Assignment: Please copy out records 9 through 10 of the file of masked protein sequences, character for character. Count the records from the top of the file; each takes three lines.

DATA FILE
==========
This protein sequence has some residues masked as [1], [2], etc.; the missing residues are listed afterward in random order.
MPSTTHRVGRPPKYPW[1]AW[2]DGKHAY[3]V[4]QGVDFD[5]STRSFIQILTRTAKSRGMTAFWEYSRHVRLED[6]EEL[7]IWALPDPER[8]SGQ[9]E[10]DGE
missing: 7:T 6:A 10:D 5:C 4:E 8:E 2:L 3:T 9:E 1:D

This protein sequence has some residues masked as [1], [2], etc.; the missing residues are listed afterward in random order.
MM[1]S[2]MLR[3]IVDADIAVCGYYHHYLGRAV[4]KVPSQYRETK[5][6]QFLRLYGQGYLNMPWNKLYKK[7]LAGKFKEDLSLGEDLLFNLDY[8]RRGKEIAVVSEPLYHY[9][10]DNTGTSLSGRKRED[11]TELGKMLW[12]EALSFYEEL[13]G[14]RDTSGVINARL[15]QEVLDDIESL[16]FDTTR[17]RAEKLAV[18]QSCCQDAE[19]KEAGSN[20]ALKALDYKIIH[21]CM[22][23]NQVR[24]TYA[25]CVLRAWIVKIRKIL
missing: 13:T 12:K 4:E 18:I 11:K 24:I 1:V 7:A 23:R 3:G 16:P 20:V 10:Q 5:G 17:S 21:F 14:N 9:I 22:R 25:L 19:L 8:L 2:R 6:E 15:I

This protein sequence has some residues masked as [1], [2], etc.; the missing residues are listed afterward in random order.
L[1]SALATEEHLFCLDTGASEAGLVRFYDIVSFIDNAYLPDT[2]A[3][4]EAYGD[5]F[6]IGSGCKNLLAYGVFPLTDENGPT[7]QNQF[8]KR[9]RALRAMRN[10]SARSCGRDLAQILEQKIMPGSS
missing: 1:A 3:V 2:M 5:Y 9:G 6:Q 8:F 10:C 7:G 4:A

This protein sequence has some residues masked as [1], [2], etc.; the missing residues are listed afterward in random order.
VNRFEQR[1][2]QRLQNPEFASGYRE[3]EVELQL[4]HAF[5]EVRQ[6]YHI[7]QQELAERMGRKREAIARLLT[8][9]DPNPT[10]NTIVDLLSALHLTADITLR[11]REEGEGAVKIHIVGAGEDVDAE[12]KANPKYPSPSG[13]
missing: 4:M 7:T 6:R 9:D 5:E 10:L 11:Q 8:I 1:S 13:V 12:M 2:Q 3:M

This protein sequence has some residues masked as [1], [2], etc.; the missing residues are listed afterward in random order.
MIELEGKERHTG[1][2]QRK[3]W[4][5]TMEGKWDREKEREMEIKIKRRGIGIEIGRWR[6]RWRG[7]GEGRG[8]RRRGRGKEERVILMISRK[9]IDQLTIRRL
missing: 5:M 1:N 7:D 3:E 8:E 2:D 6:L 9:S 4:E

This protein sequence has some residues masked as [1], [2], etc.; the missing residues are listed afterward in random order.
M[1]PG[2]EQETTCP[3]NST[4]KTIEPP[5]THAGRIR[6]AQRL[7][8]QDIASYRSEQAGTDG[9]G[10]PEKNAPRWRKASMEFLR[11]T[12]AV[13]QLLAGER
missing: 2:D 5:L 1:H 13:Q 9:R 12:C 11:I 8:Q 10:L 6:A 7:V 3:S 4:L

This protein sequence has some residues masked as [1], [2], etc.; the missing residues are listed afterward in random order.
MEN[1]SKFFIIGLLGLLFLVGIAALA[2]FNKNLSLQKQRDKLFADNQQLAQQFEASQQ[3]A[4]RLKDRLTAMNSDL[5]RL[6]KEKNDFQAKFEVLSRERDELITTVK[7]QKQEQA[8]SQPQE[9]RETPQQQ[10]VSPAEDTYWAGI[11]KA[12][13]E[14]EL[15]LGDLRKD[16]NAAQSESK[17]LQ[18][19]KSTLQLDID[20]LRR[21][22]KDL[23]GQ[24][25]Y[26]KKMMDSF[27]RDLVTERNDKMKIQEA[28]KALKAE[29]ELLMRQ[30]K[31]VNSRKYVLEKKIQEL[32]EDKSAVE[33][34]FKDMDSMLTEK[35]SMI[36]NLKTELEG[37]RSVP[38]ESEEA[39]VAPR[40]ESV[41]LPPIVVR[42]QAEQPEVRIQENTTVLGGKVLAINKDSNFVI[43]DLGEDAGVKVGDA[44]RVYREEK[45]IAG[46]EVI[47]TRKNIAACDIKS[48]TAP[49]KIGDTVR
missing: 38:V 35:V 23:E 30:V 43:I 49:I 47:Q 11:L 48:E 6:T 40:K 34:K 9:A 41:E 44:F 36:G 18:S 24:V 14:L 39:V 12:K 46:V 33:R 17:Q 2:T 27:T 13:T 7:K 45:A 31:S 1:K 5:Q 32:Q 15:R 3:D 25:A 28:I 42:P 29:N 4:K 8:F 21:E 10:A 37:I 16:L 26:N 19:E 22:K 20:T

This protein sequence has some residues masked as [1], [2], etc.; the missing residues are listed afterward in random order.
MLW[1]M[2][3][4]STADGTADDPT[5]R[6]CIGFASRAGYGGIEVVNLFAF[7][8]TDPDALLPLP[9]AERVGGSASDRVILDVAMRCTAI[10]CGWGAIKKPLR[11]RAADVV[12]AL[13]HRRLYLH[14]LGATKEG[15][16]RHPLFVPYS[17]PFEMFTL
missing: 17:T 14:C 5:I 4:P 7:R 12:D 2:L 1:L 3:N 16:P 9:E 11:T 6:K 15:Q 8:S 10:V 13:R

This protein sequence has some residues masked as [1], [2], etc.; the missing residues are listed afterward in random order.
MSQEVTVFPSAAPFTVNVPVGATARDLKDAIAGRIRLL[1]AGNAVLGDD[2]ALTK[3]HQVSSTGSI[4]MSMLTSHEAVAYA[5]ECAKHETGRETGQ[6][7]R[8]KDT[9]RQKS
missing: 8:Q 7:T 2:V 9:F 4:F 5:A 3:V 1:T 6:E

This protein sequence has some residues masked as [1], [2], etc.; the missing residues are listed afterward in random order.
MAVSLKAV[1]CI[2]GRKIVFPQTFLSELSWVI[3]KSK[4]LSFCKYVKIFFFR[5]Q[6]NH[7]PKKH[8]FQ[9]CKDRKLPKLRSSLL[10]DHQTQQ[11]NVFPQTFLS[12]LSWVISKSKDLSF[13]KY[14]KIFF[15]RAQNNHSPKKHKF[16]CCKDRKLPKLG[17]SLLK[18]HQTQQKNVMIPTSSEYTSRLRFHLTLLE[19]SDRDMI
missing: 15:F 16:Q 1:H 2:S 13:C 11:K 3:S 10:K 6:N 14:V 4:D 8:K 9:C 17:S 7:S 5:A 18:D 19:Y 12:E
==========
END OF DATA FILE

This protein sequence has some residues masked as [1], [2], etc.; the missing residues are listed afterward in random order.
MSQEVTVFPSAAPFTVNVPVGATARDLKDAIAGRIRLL[1]AGNAVLGDD[2]ALTK[3]HQVSSTGSI[4]MSMLTSHEAVAYA[5]ECAKHETGRETGQ[6][7]R[8]KDT[9]RQKS
missing: 8:Q 7:T 2:V 9:F 4:F 5:A 3:V 1:T 6:E

This protein sequence has some residues masked as [1], [2], etc.; the missing residues are listed afterward in random order.
MAVSLKAV[1]CI[2]GRKIVFPQTFLSELSWVI[3]KSK[4]LSFCKYVKIFFFR[5]Q[6]NH[7]PKKH[8]FQ[9]CKDRKLPKLRSSLL[10]DHQTQQ[11]NVFPQTFLS[12]LSWVISKSKDLSF[13]KY[14]KIFF[15]RAQNNHSPKKHKF[16]CCKDRKLPKLG[17]SLLK[18]HQTQQKNVMIPTSSEYTSRLRFHLTLLE[19]SDRDMI
missing: 15:F 16:Q 1:H 2:S 13:C 11:K 3:S 10:K 6:N 14:V 4:D 8:K 9:C 17:S 7:S 5:A 18:D 19:Y 12:E